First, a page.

Most people who live in Arizona never see a snake their entire lives, except maybe at the zoo. But if you are unfortunate enough to be bitten by a snake, it is rarely fatal. Especially if you follow these tips.
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- Don't know what kind of snake bit you? There are many varieties of snakes in the Phoenix area, some of which are venomous and some which are not. The most venomous snakes that are the most dangerous to your health in this area are the Western Diamondback Rattlesnake and the Arizona Coral Snake (also known as the Sonoran Coralsnake).
- Look for symptoms. If the area of the bite begins to swell and change color, the snake was probably poisonous. For specific symptoms that may occur after being bitten by a snake, visit the About Health Care Center.
- Keep the bitten area still. You can immobilize the area with an improvised splint made from a board, magazines, or other stiff material tied to the limb. Don't tie it too tight---you don't want to reduce blood flow.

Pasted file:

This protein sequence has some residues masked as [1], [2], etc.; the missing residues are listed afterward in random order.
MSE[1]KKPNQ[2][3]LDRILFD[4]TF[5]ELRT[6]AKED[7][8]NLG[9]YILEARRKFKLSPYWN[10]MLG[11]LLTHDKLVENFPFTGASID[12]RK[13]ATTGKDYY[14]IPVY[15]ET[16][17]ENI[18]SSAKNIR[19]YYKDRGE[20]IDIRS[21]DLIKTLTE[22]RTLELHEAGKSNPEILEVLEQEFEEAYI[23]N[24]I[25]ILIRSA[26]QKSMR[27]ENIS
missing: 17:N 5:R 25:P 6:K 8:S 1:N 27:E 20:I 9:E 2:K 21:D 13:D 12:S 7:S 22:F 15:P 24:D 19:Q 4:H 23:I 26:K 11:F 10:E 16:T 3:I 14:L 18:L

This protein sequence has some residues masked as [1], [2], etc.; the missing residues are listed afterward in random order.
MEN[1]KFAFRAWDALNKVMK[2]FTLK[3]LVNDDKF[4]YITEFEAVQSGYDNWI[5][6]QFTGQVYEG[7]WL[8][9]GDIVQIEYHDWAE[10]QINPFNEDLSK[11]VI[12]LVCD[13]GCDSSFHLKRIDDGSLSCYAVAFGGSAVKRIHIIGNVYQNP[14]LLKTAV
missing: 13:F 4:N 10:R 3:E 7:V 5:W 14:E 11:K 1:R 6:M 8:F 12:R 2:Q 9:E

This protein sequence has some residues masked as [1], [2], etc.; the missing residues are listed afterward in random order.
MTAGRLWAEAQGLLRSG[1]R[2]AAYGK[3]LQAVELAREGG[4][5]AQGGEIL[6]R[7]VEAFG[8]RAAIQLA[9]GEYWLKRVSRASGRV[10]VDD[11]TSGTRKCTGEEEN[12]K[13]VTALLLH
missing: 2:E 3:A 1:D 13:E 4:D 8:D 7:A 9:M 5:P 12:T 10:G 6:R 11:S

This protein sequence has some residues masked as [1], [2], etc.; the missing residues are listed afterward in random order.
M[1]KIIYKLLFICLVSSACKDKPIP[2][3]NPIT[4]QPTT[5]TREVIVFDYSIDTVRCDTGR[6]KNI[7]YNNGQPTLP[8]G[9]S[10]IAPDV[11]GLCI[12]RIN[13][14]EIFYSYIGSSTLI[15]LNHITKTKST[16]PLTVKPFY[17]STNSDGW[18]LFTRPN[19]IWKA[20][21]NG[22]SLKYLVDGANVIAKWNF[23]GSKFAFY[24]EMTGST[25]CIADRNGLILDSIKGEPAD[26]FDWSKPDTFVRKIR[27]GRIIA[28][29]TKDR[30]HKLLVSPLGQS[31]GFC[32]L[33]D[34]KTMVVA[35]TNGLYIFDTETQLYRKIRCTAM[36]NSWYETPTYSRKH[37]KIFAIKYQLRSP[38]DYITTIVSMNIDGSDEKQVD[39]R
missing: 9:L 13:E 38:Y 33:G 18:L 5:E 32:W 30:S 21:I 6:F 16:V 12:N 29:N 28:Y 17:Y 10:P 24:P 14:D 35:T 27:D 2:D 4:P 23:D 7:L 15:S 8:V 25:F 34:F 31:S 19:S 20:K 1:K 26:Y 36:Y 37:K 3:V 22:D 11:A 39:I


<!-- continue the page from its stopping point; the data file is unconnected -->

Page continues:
- Remove any jewelry or constricting items near the affected area in case of swelling.
- Keep the area of the area of the snake bite lower than the heart.
- Go to a hospital immediately. If you cannot get to a hospital, call the Arizona Poison Control and Drug Information Center at 1-800-362-0101 immediately.
- If bitten by a rattlesnake, DO NOT use ice to cool the bite.
- If bitten by a rattlesnake, DO NOT cut open the wound and try to suck out the venom.
- If bitten by a rattlesnake, DO NOT use a tourniquet. This will cut off blood flow and the limb may be lost.
- Avoid rattlesnakes altogether. If you see one, don't try to get closer to it or catch it.
- Keep your hands and feet away from areas where you cannot see, like between rocks or in tall grass where rattlesnakes like to rest.